Breast cancer with amplification of the ERBB2 gene and/or overexpression of transmembrane proteins of the HER2 family of epidermal growth receptors has been identified in 10–34% of the invasive breast cancers,8 and it is considered to be associated with a poor prognosis due to its high proliferative and histological characteristics.9 Defects in cell signaling, disruption of proapoptotic and antiapoptotic protein expression, and other biochemical mechanisms and mutations (e.g., PI3K, PIK3CA genes) can lead to the development of resistance to chemotherapeutic agents and anti-HER2 therapies.10,11
Genetic alterations that lead to poor treatment response are usually detected through direct tumor resection or tissue biopsy. Liquid biopsy has been reported as an alternative test for detecting circulating tumor cells (CTC) or nucleic acids fractions [circulating tumor DNA (ctDNA), micro RNAs (miRNA), etc.], both sources of the complete tumor genome in different fluids (blood, urine, cerebrospinal fluid, and saliva).12 Liquid biopsy facilitates follow-up and supports decision-making and prognosis during treatment13 because it is minimally invasive, highly concordant with tissue biopsy, and is more sensible in capturing tumor heterogeneity.14–16
Considering the high heterogeneity of solid breast tumors and thanks to the ability to detect CTC and ctDNAs through tests with 80% sensitivity and close to 100% specificity, it has been possible to advance therapeutic monitoring, which directly impacts prognosis and survival.16–22 Other advantages include elucidating molecular abnormalities in cancer patients23,24 achieving personalized treatment according to specific mutations detected in ctDNA, and highly selective therapeutic schemes.24 In particular, identification of resistant mutations to targeted therapies using ctDNA analysis allows direct and continuous monitoring of treatment response.
Monoclonal therapy with anti-HER2 drugs is considered the first-line treatment for advanced breast cancer.17,25 Thus, the implementation of ctDNA mutation testing during the follow-up of patients with advanced breast cancer may favor earlier change of pharmacological management and avoid prolonged treatment periods while awaiting clinical evidence of resistance, which typically occurs within less than a year of treatment with anti-HER2 drugs.26,27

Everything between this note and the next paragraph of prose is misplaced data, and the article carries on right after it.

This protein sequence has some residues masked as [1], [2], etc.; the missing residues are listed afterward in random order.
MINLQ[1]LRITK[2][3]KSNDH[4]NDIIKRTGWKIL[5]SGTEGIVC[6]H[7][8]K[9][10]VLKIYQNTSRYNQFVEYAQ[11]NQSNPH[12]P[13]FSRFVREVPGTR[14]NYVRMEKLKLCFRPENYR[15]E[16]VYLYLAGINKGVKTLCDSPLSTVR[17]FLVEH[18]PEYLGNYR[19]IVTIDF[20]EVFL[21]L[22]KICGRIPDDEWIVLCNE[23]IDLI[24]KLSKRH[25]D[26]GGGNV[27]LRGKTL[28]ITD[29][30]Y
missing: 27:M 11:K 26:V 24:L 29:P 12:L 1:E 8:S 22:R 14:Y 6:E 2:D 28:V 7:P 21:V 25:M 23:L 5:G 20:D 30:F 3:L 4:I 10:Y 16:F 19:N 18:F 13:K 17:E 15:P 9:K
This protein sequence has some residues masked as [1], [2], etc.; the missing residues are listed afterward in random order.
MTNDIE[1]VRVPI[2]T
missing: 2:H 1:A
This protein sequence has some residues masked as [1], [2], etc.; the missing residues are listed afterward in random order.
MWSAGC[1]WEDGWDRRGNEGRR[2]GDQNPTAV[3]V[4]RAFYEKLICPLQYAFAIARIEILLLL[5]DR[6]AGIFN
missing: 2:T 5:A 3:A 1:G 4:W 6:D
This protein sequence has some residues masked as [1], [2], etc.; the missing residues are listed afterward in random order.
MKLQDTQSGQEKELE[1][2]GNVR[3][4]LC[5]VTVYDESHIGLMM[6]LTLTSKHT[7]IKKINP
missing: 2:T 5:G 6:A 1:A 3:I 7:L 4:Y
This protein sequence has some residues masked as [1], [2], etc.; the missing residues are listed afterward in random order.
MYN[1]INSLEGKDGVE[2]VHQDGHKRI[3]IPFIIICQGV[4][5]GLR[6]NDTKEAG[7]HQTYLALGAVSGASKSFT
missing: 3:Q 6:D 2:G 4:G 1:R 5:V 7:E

In Colombia, although the Clinical Practice Guideline for early detection, comprehensive treatment, follow-up, and rehabilitation of breast cancer has considered the inclusion of target therapies within the management of HER2-positive breast cancer,28 it does not consider liquid biopsy as a routine test to determine change of pharmacological therapy upon detection of resistance. Considering limited health resources, it is necessary to prioritize decisions for the inclusion of new technologies in health-care systems based on proven evidence; available resources; ethical aspects; and the local, regional, national, or international context.29–31 However, there is a gap in the literature regarding costs of cancer treatment using biomarkers, which impact therapeutic decisions from clinical and financial perspectives. In this study, we propose an economic evaluation to support decision-making regarding the use and relevance of liquid biopsy, specifically ctDNA detection, in the treatment of HER2-positive advanced breast cancer in Colombia.
Materials and Methods
This study corresponds to a cost-effectiveness-type economic evaluation designed by means of the PICO strategy and is based on the methodological recommendations of the Methodological Manual of the Institute for Economic Evaluation in Health IETS.32
Women with advanced HER2-positive breast cancer without hormone receptors (Stages III and IV according to the American Joint Committee on Cancer Staging System for Breast Cancer) who were candidates for management with molecular-targeted drugs in Colombia were included.
Liquid biopsy was added to the first-line treatment, involving a test for the detection of ctDNA in plasma and early resistance mutations in order to proceed to treatment change.
Conventional first-line treatment (pertuzumab, trastuzumab, and docetaxel) for HER2-positive advanced breast cancer in Colombia was used for comparison.
Effectiveness was measured by quality-adjusted life year (QALY), and utility weightings were estimated from information extracted from the literature and discussions with experts.